Football: Whelan's turn

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Leeds United . . . . . . . . . . . . . . . . . . . .2

Whelan 27, 90

Manchester City. . . . . . . . . . . . . . . . . . .0

Attendance: 30,938

SINCE beating the champions three weeks ago Leeds have succeeded only in demonstrating that they are ill-equipped to win the title. It should have been a routine victory at Elland Road yesterday. Instead they must have been overwhelmingly relieved to have beaten Manchester City.

It was probably more comfortable than the win early last month over the other Manchester club, but it was still somehow less convincing and certainly less compelling. Neither the bulk of possession nor territorial advantage could conceal their frequent shortage of ideas. City might be eighth in the table but one goal and one point away from home speaks volumes for their potential. Weakened by flu and injury, they were there to be beaten.

It is only right to exempt from the general observations about the Yorkshire club both the full-back Gary Kelly and the forward Noel Whelan. Kelly at last looked something like the player who won selection for the World Cup, Whelan is yet another of the aware teenage forwards for whom great things beckon if he looks after himself. He scored twice, his fourth and fifth goals of the season.

The pair combined for the first in the 26th minute just when it looked as though Leeds's creativity had run out. It came directly from an unlikely City corner. When it was cleared, Rod Wallace swept the ball clear as far as Kelly, who neatly evaded the challenge of Terry Phelan, left him standing and surged up the left. Making his way into the box he noticed Whelan had also made his way speedily up the middle. Both cross and shot were executed precisely.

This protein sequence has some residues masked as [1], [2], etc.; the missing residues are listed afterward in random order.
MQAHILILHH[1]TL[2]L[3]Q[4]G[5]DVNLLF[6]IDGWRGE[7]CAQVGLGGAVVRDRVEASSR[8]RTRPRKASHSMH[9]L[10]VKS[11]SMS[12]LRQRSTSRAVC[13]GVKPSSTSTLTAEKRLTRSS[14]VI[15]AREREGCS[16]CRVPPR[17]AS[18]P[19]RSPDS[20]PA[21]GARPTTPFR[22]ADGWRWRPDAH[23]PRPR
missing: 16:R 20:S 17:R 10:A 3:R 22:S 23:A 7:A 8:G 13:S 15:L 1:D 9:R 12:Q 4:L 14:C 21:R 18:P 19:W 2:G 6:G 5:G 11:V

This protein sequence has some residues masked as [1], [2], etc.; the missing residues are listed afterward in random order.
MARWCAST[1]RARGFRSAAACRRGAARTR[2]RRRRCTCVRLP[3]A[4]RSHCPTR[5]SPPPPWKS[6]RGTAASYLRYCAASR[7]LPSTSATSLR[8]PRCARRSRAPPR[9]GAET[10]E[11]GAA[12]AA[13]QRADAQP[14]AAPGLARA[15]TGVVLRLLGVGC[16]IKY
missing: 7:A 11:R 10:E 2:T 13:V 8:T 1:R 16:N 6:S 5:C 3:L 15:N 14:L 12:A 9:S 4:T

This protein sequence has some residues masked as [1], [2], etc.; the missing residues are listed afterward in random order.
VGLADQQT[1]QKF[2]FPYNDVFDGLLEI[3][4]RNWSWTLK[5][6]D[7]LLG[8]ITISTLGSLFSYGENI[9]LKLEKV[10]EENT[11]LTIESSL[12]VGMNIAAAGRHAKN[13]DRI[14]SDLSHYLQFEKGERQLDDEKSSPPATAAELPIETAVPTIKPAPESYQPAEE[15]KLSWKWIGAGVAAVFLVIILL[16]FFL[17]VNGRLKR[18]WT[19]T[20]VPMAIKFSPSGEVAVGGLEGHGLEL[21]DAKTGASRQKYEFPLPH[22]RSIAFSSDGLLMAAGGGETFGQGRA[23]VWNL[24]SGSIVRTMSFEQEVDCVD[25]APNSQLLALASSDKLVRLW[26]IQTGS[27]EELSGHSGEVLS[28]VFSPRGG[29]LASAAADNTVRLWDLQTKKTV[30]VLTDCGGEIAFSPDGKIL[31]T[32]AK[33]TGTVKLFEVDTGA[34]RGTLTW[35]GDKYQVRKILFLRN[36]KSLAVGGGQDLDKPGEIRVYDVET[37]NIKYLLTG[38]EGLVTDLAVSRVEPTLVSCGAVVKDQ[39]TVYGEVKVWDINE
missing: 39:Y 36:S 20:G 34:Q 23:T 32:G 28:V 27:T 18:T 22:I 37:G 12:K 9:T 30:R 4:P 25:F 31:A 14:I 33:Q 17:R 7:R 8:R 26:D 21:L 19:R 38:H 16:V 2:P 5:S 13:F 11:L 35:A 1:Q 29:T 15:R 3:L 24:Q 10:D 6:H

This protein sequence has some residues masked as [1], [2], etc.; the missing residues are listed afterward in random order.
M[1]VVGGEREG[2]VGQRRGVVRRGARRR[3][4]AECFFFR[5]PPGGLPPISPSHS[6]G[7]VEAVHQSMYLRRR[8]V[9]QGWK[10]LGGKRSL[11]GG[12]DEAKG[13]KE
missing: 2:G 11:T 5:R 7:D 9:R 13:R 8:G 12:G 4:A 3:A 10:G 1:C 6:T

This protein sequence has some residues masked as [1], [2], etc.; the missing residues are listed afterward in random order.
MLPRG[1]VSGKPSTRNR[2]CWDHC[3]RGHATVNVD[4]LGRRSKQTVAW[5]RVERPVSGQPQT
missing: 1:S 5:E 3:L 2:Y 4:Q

The verdict of the Leeds manager, Howard Wilkinson, on his side's performance was moderate. True, they might have scored three or four more but either their touch or Tony Coton denied them. Coton's stop from Whelan midway through the second-half after Kelly had again provided the cross was admirable and he deserved the good fortune provided by Phelan's goal-line clearance from the young forward's second attempt.

A more adept team than City might have taken advantage late on as gaps appeared in the home defence but it was Leeds who sealed their victory. Whelan, turning quickly on the edge of the area, left his marker and put a left-foot shot wide of Coton's left hand.

(Photograph omitted)